ECR Conference and Training Event poster winners

Collage of poster winners Daisy Thornton, Ruihuan Ge, and Yvonne Chart.


The first in-person Faraday Institution Early Career Researcher Conference and Training Event held on the 31st October and 1st November 2022 brought together 280 early career researchers working in energy storage in the UK. One of the highlights of the event was the poster sessions and we are delighted to share the winners of the poster prizes.

We thank the judges for their time and insight: Rhodri Jervis (University College London and Project Leader of the Degradation Project), Emily Reynolds (Faraday Institution Research Fellow, ISIS, Nexgenna, and member of the Early Career Research Committee) and Heather Au, (Faraday Institution Research Fellow, Imperial College London, LiSTAR). The judges commented that the overall standard of the 45 posters presented was very high, and that the three winners all scored highly in each of the three categories judged.

The Winners and Judges Comments:

Research progress and findings – Daisy Thornton (Imperial College London, Degradation Project). Poster entitled: What Kills Lithium-ion Batteries? Probing Degradation with Electrochemistry Mass Spectrometry

Daisy presented interesting work on probing degradation using a novel electrochemical mass spectrometry technique. The technique works by probing gas evolution that occurs during degradation and Daisy shows that she is able to use this to shed light on degradation mechanisms. The judges were impressed by the work involved in this project and use of complimentary characterisation techniques. The poster uses custom made images to effectively communicate ideas. Daisy presented the work in an especially engaging and enthusiastic way.

Visual appeal – Ruihuan Ge (University of Sheffield, Nextrode). Poster entitled: Discrete Element Method and Stochastic Structure Modelling of Lithium-ion Battery Cathodes under Different Calendering Conditions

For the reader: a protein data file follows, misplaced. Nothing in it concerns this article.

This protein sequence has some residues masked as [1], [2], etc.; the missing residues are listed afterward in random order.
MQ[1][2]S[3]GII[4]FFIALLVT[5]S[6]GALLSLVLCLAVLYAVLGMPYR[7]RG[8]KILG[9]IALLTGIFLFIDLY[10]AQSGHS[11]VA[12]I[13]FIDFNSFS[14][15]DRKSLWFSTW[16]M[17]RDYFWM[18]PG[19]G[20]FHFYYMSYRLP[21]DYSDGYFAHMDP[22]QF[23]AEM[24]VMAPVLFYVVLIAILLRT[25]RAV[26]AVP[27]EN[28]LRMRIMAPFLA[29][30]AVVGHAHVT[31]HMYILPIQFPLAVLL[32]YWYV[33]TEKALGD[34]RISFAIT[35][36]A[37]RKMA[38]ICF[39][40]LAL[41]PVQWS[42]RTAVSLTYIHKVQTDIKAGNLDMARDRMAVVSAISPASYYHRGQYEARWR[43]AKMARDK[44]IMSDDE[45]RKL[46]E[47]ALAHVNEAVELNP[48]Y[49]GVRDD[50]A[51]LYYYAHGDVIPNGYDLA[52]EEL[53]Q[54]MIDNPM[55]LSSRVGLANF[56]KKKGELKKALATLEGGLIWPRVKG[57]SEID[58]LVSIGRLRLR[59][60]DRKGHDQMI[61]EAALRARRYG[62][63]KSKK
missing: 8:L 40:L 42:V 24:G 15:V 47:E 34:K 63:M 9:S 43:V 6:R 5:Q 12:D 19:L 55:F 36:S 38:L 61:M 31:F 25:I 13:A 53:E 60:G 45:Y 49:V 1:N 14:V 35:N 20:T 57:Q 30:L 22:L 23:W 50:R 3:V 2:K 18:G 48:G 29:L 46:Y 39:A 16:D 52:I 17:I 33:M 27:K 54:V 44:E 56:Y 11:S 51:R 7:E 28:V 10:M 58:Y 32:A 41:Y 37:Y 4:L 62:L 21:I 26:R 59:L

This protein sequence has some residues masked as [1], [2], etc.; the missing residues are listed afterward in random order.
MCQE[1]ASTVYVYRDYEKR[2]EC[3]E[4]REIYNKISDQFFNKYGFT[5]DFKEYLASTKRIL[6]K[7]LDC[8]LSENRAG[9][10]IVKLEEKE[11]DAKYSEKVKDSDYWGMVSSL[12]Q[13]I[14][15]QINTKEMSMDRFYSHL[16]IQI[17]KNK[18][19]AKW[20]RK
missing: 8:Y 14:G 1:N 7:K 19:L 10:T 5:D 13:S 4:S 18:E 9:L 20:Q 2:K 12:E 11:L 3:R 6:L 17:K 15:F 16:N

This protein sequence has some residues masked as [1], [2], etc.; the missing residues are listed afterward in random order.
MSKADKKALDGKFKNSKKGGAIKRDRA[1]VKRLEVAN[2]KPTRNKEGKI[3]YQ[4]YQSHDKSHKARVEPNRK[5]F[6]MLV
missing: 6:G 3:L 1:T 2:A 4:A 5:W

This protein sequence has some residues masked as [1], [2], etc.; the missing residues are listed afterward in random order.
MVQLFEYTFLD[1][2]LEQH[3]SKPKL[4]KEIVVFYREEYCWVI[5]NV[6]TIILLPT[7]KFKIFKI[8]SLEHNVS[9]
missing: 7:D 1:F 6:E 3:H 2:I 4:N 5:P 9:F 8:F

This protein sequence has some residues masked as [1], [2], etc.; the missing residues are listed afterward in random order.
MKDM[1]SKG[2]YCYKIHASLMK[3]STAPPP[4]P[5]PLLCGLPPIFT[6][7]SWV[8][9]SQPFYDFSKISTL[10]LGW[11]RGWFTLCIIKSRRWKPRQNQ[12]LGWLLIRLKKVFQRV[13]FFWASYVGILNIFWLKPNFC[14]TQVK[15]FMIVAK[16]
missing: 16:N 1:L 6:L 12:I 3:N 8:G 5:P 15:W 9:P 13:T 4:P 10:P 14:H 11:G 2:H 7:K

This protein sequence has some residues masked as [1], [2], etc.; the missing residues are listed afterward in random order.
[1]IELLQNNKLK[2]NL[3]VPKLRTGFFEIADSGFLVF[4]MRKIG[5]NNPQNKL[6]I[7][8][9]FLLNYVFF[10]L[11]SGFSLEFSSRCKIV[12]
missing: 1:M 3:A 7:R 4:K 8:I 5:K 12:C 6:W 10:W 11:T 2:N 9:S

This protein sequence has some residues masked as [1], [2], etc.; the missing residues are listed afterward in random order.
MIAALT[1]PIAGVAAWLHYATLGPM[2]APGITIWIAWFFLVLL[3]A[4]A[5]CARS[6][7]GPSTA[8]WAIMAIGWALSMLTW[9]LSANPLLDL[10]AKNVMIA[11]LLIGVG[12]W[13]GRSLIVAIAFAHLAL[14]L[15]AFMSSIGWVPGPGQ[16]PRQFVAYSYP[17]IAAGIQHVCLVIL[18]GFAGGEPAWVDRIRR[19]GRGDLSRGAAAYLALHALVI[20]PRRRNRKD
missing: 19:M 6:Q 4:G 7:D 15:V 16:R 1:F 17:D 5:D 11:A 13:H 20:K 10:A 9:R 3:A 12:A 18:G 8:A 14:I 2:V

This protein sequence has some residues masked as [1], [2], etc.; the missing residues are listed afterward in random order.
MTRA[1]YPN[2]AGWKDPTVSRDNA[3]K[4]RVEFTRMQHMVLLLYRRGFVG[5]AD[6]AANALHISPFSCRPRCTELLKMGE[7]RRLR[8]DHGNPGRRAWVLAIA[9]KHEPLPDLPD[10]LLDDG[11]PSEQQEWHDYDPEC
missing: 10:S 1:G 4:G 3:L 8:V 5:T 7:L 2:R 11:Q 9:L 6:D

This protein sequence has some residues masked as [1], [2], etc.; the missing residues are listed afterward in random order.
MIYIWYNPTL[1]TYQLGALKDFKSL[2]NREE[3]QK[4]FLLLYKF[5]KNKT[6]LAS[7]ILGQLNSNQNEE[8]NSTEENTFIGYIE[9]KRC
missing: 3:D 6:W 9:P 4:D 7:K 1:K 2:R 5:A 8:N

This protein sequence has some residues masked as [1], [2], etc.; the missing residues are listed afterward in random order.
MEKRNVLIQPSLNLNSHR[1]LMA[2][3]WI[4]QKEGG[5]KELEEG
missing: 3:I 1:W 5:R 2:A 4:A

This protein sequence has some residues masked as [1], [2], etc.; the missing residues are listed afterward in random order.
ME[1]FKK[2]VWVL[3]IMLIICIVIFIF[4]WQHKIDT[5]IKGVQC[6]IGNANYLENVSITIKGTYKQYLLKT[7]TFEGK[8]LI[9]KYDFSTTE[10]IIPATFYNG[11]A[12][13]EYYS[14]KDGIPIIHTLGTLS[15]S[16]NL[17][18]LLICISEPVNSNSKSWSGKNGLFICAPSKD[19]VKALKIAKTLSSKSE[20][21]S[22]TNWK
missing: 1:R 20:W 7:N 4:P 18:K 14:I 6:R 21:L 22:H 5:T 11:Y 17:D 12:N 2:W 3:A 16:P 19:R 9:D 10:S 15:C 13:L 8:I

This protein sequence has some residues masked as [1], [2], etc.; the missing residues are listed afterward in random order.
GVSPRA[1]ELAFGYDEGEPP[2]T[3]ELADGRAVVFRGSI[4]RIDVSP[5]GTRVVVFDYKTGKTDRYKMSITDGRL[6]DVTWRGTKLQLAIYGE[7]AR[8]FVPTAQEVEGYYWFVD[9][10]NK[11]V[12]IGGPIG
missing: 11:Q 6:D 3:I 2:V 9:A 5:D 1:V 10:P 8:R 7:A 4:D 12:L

Ruihuan uses a combination of clever computational approaches to model the calendering process. Calendering is a step that has such a huge impact on electrochemical performance, and he shows that he is able to optimise battery performance by simulating both the active particles and carbon binder under different calendering conditions. This poster is very visually appealing, with the perfect balance of text and images, and is well structured and therefore easy to follow. Ruihuan clearly communicated the context and implications of his results, which can be widely applied.

Scientific content and context – Yvonne Chart (University of Oxford, LiSTAR). Poster entitled: Unveiling the Degradation Mechanisms of Li and Alloy Anodes in Solid-state Batteries

The judges found Yvonne’s poster to convey particularly interesting science, facilitating microscopy of metal deposition in solid electrolytes. She set up the context of the work and challenge of Li-anodes in solid-state batteries in a really accessible way, and the results were presented extremely clearly. Large, high-quality images were presented in a logical way, which made for a visually appealing poster that catches the eye.


Congratulations to our winners, and to everyone that presented a poster, or contributed to a vibrant discussion at the event.

Did you present a poster at the event? Please consider sharing on LinkedIn.

Posted on November 3, 2022